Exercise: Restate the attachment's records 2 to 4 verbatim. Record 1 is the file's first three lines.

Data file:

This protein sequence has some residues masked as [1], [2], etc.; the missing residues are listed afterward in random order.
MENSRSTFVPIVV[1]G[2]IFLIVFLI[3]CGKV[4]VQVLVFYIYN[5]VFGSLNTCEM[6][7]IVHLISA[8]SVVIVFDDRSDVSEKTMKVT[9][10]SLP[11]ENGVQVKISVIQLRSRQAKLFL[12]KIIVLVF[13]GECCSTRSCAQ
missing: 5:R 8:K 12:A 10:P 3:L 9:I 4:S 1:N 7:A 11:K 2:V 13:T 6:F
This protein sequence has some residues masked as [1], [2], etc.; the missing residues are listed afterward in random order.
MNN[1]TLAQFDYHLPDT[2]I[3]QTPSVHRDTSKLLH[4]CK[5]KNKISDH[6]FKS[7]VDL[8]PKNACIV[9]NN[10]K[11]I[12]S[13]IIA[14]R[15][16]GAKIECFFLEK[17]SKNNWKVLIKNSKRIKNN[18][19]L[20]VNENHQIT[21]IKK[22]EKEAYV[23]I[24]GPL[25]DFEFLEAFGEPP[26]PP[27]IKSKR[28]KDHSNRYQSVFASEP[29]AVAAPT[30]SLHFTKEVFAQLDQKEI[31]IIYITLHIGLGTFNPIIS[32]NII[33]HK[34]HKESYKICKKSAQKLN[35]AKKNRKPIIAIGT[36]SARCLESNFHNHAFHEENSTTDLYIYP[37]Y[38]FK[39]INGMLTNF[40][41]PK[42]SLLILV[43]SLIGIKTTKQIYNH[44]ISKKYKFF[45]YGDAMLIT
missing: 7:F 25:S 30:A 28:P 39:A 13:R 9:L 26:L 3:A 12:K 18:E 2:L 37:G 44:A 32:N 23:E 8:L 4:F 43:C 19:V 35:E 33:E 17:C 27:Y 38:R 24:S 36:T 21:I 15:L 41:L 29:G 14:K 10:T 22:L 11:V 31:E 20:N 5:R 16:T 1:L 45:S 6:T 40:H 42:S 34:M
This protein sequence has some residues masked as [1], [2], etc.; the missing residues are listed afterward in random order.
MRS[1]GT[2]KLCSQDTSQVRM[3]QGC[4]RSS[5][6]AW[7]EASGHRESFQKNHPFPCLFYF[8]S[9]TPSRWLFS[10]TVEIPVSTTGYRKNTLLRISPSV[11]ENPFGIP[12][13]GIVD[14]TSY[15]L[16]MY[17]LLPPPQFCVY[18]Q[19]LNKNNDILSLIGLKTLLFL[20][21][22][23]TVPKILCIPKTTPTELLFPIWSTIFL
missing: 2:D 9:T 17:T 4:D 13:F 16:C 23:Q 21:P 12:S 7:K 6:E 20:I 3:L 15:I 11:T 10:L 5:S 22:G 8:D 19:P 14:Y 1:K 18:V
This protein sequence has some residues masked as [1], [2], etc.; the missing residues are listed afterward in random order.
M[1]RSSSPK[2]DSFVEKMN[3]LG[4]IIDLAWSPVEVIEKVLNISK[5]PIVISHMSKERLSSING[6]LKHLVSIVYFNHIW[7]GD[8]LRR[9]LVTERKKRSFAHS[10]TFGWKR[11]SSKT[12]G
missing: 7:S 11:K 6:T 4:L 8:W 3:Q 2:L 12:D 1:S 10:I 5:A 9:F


This protein sequence has some residues masked as [1], [2], etc.; the missing residues are listed afterward in random order.
MNN[1]TLAQFDYHLPDT[2]I[3]QTPSVHRDTSKLLH[4]CK[5]KNKISDH[6]FKS[7]VDL[8]PKNACIV[9]NN[10]K[11]I[12]S[13]IIA[14]R[15][16]GAKIECFFLEK[17]SKNNWKVLIKNSKRIKNN[18][19]L[20]VNENHQIT[21]IKK[22]EKEAYV[23]I[24]GPL[25]DFEFLEAFGEPP[26]PP[27]IKSKR[28]KDHSNRYQSVFASEP[29]AVAAPT[30]SLHFTKEVFAQLDQKEI[31]IIYITLHIGLGTFNPIIS[32]NII[33]HK[34]HKESYKICKKSAQKLN[35]AKKNRKPIIAIGT[36]SARCLESNFHNHAFHEENSTTDLYIYP[37]Y[38]FK[39]INGMLTNF[40][41]PK[42]SLLILV[43]SLIGIKTTKQIYNH[44]ISKKYKFF[45]YGDAMLIT
missing: 7:F 25:S 30:A 28:P 39:A 13:R 9:L 26:L 3:A 12:K 18:E 2:L 37:G 44:A 32:N 23:E 8:L 4:F 43:C 19:V 35:E 33:E 17:C 27:Y 38:R 24:S 36:T 21:I 15:L 41:L 29:G 14:K 10:T 22:L 11:V 31:E 20:N 5:R 16:T 1:L 45:S 6:T 40:H 42:S 34:M
This protein sequence has some residues masked as [1], [2], etc.; the missing residues are listed afterward in random order.
MRS[1]GT[2]KLCSQDTSQVRM[3]QGC[4]RSS[5][6]AW[7]EASGHRESFQKNHPFPCLFYF[8]S[9]TPSRWLFS[10]TVEIPVSTTGYRKNTLLRISPSV[11]ENPFGIP[12][13]GIVD[14]TSY[15]L[16]MY[17]LLPPPQFCVY[18]Q[19]LNKNNDILSLIGLKTLLFL[20][21][22][23]TVPKILCIPKTTPTELLFPIWSTIFL
missing: 2:D 9:T 17:T 4:D 13:F 16:C 23:Q 21:P 12:S 7:K 6:E 20:I 3:L 15:I 11:T 10:L 5:S 22:G 8:D 19:P 14:Y 1:K 18:V
This protein sequence has some residues masked as [1], [2], etc.; the missing residues are listed afterward in random order.
M[1]RSSSPK[2]DSFVEKMN[3]LG[4]IIDLAWSPVEVIEKVLNISK[5]PIVISHMSKERLSSING[6]LKHLVSIVYFNHIW[7]GD[8]LRR[9]LVTERKKRSFAHS[10]TFGWKR[11]SSKT[12]G
missing: 7:S 11:K 6:T 4:L 8:W 3:Q 2:L 12:D 1:S 10:I 5:A 9:F